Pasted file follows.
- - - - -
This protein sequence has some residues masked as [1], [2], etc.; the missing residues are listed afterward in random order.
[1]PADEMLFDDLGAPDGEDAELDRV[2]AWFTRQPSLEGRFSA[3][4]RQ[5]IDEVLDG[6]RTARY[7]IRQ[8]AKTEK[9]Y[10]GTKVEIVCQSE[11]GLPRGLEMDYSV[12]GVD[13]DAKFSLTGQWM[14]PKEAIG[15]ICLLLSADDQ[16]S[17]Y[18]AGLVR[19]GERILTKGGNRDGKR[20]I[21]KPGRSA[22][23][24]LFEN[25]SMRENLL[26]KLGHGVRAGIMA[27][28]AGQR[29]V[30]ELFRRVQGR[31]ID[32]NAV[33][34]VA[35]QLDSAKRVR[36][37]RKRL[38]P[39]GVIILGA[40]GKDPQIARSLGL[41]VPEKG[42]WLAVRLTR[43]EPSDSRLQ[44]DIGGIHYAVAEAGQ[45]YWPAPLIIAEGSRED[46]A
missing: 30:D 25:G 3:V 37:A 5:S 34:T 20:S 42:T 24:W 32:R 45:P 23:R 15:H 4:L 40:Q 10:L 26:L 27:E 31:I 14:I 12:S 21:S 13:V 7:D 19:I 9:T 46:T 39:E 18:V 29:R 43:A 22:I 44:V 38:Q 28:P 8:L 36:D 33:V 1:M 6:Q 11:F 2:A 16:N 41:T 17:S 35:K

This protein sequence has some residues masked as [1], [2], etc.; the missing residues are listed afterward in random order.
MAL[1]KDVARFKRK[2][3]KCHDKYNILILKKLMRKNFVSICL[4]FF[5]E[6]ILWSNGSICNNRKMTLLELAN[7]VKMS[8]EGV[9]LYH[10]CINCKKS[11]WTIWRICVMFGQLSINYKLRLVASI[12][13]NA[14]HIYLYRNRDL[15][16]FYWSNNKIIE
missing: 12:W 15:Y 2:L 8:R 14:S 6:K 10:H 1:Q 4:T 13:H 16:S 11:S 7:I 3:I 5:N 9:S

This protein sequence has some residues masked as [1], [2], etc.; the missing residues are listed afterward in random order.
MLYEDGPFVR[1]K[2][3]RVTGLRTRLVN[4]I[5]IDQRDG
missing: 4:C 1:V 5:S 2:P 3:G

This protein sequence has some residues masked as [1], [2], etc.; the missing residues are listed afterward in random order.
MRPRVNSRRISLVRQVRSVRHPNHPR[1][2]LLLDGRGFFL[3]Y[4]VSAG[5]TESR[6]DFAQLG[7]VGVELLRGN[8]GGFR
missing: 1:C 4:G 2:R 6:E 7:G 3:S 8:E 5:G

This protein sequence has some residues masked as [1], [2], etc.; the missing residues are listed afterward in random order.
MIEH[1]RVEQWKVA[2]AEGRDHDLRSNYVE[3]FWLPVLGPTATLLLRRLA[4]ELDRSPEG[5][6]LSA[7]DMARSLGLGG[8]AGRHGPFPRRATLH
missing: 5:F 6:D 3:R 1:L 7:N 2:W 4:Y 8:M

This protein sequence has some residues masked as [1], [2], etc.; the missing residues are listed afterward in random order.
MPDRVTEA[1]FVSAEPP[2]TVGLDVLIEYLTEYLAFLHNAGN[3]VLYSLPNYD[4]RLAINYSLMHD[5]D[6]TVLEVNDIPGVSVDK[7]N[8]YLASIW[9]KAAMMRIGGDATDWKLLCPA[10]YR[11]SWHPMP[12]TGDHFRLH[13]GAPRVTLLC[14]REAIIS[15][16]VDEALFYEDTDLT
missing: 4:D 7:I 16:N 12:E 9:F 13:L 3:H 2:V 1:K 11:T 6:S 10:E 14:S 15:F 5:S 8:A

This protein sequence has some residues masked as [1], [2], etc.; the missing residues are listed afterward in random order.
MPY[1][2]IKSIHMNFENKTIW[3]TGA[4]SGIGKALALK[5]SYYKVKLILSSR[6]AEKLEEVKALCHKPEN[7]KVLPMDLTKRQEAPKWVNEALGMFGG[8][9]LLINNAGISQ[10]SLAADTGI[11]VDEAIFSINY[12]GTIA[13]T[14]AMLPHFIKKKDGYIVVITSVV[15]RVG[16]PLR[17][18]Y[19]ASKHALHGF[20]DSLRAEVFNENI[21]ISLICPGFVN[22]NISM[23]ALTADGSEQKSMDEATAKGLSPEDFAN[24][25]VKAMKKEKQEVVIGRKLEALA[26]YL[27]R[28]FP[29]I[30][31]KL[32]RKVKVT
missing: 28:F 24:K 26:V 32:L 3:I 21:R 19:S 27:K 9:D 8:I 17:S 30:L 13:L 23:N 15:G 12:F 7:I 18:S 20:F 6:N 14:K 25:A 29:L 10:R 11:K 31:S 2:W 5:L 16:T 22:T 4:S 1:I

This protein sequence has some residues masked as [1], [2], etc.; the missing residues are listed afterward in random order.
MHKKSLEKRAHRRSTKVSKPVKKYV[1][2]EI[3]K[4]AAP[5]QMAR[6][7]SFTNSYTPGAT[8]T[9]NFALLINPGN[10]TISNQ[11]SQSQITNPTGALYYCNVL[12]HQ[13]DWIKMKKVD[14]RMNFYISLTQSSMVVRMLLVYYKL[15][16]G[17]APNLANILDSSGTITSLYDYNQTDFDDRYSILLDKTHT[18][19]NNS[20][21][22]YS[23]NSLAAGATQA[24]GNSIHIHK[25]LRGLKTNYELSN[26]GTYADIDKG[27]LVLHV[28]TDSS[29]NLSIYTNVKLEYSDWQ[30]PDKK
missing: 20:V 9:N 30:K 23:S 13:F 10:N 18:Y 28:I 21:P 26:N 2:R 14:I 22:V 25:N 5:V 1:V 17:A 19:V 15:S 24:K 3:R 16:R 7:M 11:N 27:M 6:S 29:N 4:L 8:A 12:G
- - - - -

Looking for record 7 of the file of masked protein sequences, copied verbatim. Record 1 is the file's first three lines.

This protein sequence has some residues masked as [1], [2], etc.; the missing residues are listed afterward in random order.
MPY[1][2]IKSIHMNFENKTIW[3]TGA[4]SGIGKALALK[5]SYYKVKLILSSR[6]AEKLEEVKALCHKPEN[7]KVLPMDLTKRQEAPKWVNEALGMFGG[8][9]LLINNAGISQ[10]SLAADTGI[11]VDEAIFSINY[12]GTIA[13]T[14]AMLPHFIKKKDGYIVVITSVV[15]RVG[16]PLR[17][18]Y[19]ASKHALHGF[20]DSLRAEVFNENI[21]ISLICPGFVN[22]NISM[23]ALTADGSEQKSMDEATAKGLSPEDFAN[24][25]VKAMKKEKQEVVIGRKLEALA[26]YL[27]R[28]FP[29]I[30][31]KL[32]RKVKVT
missing: 28:F 24:K 26:V 32:L 3:I 21:R 19:S 27:K 9:D 8:I 17:S 30:L 13:L 23:N 15:G 12:F 7:I 18:S 20:F 6:N 14:K 25:A 29:L 10:R 11:K 31:S 2:W 5:L 16:T 22:T 4:S 1:I